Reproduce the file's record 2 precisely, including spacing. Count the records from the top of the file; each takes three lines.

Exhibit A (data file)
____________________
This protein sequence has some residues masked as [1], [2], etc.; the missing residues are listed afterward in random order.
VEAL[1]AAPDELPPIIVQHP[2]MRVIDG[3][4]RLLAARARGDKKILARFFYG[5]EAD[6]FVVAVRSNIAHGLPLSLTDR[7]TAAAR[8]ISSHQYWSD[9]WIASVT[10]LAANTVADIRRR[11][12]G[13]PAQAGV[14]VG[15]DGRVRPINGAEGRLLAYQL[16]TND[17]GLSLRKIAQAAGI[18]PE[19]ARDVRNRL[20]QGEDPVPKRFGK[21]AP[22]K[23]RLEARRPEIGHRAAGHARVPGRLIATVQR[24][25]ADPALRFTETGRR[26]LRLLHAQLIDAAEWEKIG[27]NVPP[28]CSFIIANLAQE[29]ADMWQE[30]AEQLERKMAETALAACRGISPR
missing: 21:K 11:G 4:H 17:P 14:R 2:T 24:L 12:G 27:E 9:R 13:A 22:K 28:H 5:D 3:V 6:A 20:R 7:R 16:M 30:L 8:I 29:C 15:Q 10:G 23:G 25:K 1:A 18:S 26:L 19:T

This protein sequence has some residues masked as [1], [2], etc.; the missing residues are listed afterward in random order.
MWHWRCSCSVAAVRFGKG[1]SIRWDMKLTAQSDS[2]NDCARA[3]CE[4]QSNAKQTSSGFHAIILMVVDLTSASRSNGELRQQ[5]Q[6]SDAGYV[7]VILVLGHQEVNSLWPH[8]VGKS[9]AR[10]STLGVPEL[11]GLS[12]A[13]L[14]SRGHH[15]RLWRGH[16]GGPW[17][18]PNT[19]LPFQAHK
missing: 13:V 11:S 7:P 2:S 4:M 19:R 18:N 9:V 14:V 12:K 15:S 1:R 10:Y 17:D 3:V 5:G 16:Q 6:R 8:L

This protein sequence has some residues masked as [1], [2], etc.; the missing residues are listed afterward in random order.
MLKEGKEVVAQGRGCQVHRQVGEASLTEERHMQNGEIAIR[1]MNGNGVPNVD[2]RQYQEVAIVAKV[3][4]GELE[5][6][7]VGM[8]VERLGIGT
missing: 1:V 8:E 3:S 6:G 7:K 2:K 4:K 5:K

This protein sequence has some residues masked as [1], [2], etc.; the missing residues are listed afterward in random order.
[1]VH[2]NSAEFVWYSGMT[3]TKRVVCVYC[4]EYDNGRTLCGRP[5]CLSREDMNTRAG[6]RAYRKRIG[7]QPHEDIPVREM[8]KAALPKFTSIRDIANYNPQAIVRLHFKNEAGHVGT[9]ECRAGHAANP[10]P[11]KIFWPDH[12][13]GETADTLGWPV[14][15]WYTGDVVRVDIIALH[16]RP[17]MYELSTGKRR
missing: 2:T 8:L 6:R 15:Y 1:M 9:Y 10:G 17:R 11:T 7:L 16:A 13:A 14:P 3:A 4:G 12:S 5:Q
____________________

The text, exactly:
This protein sequence has some residues masked as [1], [2], etc.; the missing residues are listed afterward in random order.
MWHWRCSCSVAAVRFGKG[1]SIRWDMKLTAQSDS[2]NDCARA[3]CE[4]QSNAKQTSSGFHAIILMVVDLTSASRSNGELRQQ[5]Q[6]SDAGYV[7]VILVLGHQEVNSLWPH[8]VGKS[9]AR[10]STLGVPEL[11]GLS[12]A[13]L[14]SRGHH[15]RLWRGH[16]GGPW[17][18]PNT[19]LPFQAHK
missing: 13:V 11:S 7:P 2:S 4:M 19:R 18:N 9:V 14:V 12:K 15:S 1:R 10:Y 17:D 3:V 5:G 16:Q 6:R 8:L